Naturally, different readers will have different values and priorities; and are therefore likely to weigh the various advantages and disadvantages differently. Also, that there may be numerically more disadvantages than advantages of radical democracy is of little consequence.
My own view is that many of the advantages of radical democracy, for example, defence, political stability, civic pride, free speech, equality before the law, transparency and accountability can also be achieved through other forms of democracy such as the modern system of representative democracy. When combined with the major disadvantages of radical democracy, especially for efficiency and the quality of public policy, I believe that this factor tips the balance against radical democracy.
The historical fact that the ancient Athenian experiment with radical democracy was abandoned after the Peloponnesian War and has rarely, if ever, been repeated, indicates that radical democracy may not in practice have been the best form of democracy.
Anon. c.424 BCE ‘The Polity of the Athenians’ The Old Oligarch in The Ancient History Sourcebook, Fordham University, New York. Available-: http://www.fordham.edu/halsall/ancient/424pol-athens.asp
Aristotle, ‘Constitution of Athens’, trans. F.G. Kenyon. R.W.J. Clayton (ed.) Athenian Politics, 1973 London Association of Classical Teachers: The Classical Association, London. Available-: http://classics.mit.edu/Aristotle/athenian_const.html
Thucydides Chapter 4: Pericles’ Funeral Speech in History of the Peloponnesian War trans. R. Warmer, Penguin Books, Harmondsworth 1972 (revised).
Bury, J.B., 1963 A History of Greece, Macmillan, London and New York.
de Blois, L. and van der Spek, R.J.,2008 An Introduction to the Ancient World (2nd edition) Routledge, London and New York.
Goldhill, S., 2004 ‘The Good Citizen’, in Love, Sex and Tragedy: Why Classics Matters. John Murray, London, 179-94.
Hammond, N.G.L., 1967 A History of Greece (2nd edition), Oxford University Press, Oxford.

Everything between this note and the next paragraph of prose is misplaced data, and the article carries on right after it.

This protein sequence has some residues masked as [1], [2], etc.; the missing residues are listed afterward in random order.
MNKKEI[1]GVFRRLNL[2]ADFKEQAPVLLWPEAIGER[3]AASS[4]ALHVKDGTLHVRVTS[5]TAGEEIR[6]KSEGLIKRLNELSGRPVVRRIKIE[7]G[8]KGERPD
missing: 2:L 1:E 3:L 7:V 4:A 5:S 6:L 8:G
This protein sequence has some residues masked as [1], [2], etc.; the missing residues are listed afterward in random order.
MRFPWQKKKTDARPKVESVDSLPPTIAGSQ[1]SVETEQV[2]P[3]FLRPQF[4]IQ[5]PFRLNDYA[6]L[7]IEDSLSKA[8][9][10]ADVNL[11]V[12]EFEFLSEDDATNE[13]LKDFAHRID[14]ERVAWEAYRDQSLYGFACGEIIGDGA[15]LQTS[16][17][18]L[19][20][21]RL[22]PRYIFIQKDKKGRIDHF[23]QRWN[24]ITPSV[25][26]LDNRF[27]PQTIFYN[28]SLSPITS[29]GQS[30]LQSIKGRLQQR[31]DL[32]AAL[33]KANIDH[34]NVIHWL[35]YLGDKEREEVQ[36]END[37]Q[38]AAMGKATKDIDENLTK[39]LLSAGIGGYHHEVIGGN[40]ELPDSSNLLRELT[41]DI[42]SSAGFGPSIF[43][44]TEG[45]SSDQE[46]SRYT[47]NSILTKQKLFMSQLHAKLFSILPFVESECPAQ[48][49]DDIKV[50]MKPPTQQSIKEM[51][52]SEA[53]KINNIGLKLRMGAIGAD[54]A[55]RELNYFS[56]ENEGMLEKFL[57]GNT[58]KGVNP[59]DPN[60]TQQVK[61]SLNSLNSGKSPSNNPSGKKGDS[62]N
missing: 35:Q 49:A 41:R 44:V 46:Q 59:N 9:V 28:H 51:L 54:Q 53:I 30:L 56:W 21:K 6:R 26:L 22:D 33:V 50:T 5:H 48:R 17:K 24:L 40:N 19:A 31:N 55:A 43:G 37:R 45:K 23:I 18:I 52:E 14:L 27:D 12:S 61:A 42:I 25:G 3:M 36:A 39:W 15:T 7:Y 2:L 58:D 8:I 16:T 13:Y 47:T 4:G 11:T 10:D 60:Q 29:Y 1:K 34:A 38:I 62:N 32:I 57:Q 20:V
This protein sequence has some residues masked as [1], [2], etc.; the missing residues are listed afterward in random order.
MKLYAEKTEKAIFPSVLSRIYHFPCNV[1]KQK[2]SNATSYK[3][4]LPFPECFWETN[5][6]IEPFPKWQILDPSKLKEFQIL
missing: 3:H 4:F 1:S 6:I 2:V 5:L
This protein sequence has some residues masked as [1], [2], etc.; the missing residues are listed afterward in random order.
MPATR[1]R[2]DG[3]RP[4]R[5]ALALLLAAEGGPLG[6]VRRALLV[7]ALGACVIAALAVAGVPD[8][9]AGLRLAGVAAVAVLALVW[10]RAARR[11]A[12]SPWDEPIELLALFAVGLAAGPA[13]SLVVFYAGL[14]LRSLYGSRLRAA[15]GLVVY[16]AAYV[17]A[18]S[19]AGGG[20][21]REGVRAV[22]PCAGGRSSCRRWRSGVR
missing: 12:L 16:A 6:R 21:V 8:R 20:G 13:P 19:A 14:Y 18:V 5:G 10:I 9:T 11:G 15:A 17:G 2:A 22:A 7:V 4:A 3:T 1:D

Humphreys, S. C., 1978 ‘Public and Private Interests in Classical Athens’, The Classical Journal, Vol. 73, No. 2 (Dec., 1977 – Jan., 1978), 97-104.
Martin, T. R., 2000 Ancient Greece – From Prehistoric to Hellenistic Times, Yale University Press, New Haven and London.
Osborne, R., 2009 Greece in the Making 1200-479 BC, Routledge, Hoboken.
Roberts, J.W., 1998 ‘Radical Democracy’ in City of Sokrates: An Introduction to Classical Athens, Routledge, London.
Scarre, C and Fagan, B.M. 2008 Ancient Civilisations, (third edition). Pearson Prentice Hall, Upper Saddle River.
Thorley, J., 1996 Athenian Democracy, Routledge, Hoboken.
Waterfield, R., 2004 Athens – A History, Macmillan, London, Basingstoke and Oxford.
 Athenian citizens were males born in Attica with at least one Athenian parent, excluding metics (foreign residents) and slaves.
 The archon was the position title one of several aristocratic leaders who replaced the hereditary kings of Athens in about 750 BCE (Roebuck 1965, 205).
 Also spelled as Cleisthenes.
Copyright notice: © All rights reserved. Except for personal use or as permitted under the Australian Copyright Act, no part of this website may be reproduced, stored in a retrieval system, communicated or transmitted in any form or by any means without prior written permission. All inquiries should be made to the copyright owner, Tim Harding at firstname.lastname@example.org, or as attributed on individual blog posts.
If you find the information on this blog useful, you might like to consider supporting us.